Hoff Bill to Prevent Posthumous ID Theft Unanimously Passes House
A bill sponsored by Rep. Larry Hoff to create a short form death certificate in Washington state has been unanimously approved by the state House.
Substitute House Bill 1799 would allow state and local registrars to issue a short form death certificate that does not list a decedent’s Social Security number, the names of their parents, or information about the cause and manner of their death. Those who would be able to request a short form include:
- Specified family members, guardians and representatives;
- Funeral directors or establishments;
- A title insurer or title insurance agent handling a transaction involving property in which the decedent held a right, title or interest; and
- A person who demonstrates that the certified copy is necessary for a determination related to the death, or for the protection of a personal or property right related to the death.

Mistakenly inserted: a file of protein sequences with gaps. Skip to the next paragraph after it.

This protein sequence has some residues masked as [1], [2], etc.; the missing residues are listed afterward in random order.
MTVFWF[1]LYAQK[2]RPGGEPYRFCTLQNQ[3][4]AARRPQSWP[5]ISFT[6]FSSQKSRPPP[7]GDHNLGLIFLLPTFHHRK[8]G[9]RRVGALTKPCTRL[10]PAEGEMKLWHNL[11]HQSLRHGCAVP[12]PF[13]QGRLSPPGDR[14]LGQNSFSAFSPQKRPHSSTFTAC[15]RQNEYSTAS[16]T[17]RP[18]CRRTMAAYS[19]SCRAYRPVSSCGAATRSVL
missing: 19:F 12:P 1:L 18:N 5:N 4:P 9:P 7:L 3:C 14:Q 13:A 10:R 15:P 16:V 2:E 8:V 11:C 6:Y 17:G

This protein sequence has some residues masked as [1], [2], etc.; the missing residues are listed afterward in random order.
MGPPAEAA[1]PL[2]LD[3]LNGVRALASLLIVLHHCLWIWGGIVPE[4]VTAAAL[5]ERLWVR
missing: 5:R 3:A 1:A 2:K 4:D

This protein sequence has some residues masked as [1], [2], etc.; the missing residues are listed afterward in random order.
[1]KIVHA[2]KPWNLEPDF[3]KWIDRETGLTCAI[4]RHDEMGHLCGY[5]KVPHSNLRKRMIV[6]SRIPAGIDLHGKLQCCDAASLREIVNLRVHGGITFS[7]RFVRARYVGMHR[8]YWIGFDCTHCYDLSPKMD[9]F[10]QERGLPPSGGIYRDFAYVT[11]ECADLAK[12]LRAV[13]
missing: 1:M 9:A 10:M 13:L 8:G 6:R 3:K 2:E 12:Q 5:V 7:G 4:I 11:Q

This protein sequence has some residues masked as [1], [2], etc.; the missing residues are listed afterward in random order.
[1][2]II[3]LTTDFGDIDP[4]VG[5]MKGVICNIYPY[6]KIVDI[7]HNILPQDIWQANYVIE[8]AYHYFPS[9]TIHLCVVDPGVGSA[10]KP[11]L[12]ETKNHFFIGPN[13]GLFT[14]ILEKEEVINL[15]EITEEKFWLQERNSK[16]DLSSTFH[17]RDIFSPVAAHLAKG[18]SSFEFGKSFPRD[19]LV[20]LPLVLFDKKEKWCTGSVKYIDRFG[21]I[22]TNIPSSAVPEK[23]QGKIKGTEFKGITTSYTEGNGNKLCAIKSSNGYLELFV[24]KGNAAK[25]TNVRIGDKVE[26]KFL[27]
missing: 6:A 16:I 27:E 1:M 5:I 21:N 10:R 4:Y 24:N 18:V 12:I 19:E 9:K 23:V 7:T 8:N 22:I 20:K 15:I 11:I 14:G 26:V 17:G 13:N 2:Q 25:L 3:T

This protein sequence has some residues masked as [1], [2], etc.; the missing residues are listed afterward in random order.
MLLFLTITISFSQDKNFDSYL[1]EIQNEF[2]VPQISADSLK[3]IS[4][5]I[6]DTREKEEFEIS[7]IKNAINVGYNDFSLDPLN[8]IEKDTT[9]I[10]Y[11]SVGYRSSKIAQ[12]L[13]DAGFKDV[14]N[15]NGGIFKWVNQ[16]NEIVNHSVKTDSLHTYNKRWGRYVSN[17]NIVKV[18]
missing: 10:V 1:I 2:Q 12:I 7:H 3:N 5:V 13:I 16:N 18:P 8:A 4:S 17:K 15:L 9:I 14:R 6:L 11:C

According to Lifelock, nearly 800,000 decedents are intentionally targeted in the United States every year by identity thieves. Hoff says a short form death certificate would ensure sensitive personal information is kept out of the public domain, which would help thwart their efforts.
“Unfortunately, identity theft is a lucrative business,” said Hoff, R-Vancouver. “Cybercriminals have no hesitation whatsoever about stealing the personal information of decedents and profiting from it, so we have to fight back. This bill would help us do that by protecting decedents and their loved ones from being targeted. The creation of a short form is the right path forward for our state, and I was glad to see the bill receive unanimous support from my colleagues.”
Substitute House Bill 1799 now moves to the Senate for further consideration.
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